WEBSITE : www.gillpaul.com

TWITTER : @GillPaulAUTHOR

Giveaway

I am delighted to be able to giveaway a paperback copy of The Lost Daughter and a signed The Lost Daughter  postcard to one lucky reader. Unfortunately, the giveaway is only open to UK residents – sorry! Enter here:

a Rafflecopter giveaway

The winner will be announced on Tuesday 23 October 2018. Good luck!

Huge thanks to Gill Paul and Headline Review for the advance copy of The Lost Daughter and to Anne Cater of Random Things Blog Tours for inviting me to take part in the tour.

Blog Tour – Lies Between Us by Ronnie Turner

I am delighted to be taking part in the blog tour for the debut by Ronnie Turner, Lies Between Us, today.

The Blurb

Will they ever learn the truth?
Three people, leading very different lives, are about to be brought together – with devastating consequences . . .

John has a perfect life, until the day his daughter goes missing.

Maisie cares for her patients, but hides her own traumatic past.

Miller should be an innocent child, but is obsessed with something he can’t have.

They all have something in common, though none of them know it – and the truth won’t stay hidden for long . . .

A gripping psychological thriller for fans of Clare Mackintosh, Shari Lapena and Lisa Jewell.

My Thoughts

I was extremely excited to finally read Ronnie Turner’s debut novel, Lies Between Us, and also a little bit apprehensive as she is a fellow book blogger. I am delighted to finally be sharing my thoughts on this epic blog tour.

Lies Between Us follows three characters over three different timelines. We see Miller, a child in the 1980s, Maisie an ICU nurse in 2016 and John, whose daughter has been kidnapped, in 2015. Throughout we are left wondering how the three threads will eventually come together. Lies Between Us is an ambitious debut novel and hats off to Turner for trying her hand at such a complex plot.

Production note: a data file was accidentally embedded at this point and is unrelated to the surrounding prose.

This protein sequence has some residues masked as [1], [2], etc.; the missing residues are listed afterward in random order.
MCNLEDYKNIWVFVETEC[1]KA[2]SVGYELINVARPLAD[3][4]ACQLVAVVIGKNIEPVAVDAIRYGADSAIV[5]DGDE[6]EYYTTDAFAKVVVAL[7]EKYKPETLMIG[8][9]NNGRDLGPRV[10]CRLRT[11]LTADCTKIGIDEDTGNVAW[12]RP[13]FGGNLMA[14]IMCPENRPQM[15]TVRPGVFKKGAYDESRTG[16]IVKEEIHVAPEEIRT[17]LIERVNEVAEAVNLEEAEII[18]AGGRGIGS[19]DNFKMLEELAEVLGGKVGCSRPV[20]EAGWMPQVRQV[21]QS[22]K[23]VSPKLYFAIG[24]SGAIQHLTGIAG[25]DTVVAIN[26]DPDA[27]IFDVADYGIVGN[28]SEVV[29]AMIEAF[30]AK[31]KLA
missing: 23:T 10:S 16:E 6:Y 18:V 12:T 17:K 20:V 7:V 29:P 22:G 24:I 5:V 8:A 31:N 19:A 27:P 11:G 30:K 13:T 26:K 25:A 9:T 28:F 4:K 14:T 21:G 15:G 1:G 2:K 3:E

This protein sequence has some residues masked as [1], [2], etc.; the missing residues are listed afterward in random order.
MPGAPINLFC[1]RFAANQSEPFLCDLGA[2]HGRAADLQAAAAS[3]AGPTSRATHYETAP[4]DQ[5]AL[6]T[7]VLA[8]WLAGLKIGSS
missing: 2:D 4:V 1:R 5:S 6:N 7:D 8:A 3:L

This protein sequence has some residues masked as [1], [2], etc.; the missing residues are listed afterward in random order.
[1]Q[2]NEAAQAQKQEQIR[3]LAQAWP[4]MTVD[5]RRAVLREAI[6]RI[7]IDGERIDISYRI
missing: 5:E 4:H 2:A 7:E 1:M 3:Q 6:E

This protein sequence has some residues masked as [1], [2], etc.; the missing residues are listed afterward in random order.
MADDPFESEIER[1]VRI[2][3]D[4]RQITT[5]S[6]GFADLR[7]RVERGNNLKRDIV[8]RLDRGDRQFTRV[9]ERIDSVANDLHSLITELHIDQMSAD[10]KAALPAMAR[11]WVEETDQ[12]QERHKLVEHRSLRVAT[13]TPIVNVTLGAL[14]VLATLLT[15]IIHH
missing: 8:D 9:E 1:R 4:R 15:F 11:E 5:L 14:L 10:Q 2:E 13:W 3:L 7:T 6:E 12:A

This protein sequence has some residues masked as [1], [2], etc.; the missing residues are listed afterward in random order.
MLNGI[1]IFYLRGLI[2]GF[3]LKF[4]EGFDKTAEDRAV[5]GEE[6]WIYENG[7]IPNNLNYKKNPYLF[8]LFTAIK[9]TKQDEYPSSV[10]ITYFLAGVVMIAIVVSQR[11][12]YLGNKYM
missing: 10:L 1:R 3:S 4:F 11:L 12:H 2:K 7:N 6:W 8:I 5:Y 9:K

Turner is an incredibly talented writer and Lies Between Us is beautifully written. The chapters in which we follow Miller really demonstrate what Turner is capable of and had me in mind of a kind of reverse We Need to Talk About Kevin. Her portrayal of a child who is clearly a psychopath is incredibly chilling and unnerving. Miller’s sections are written in second person narrative, often a difficult feat to pull off, but Turner does it brilliantly and this adds to the creepiness of Lies Between Us.

The rest of the characterisation in the book is also really well done. John’s parts in particular are incredibly emotional. Turner’s portrayal of a parent whose child has been kidnapped is really moving and she has a real sensitivity when it comes to describing emotions and conveying them to the reader.

I did have a few difficulties with the plot. I guessed quite early on who the perpetrator was and the ending left me feeling confused and almost as though the plot and the layout of the book were at odds with each other. I feel that it could have been set out better and that the headings of some of the chapters may have been better left anonymous as this was what caused me the most confusion.

Lies Between Us is a slow burner and while the pace fit perfectly with the storyline, I felt that Maisie’s thread slowed it down a little too much at times. By the end of the book I did struggle to understand the significance of her storyline.

Turner has clearly demonstrated her skill as a writer and while I did have some issues with the execution of Lies Between Us, I adored Turner’s use of language, her ability to show emotional acuity and her skill at developing solid, believable characters. An ambitious debut, Ronnie Turner has shown herself to be an author to watch out for and I look forward to reading her future novels.

Published on E-book and audiobook on 1 October 2018 and paperback on 13 December 2018, you can get your copy HERE.

About the author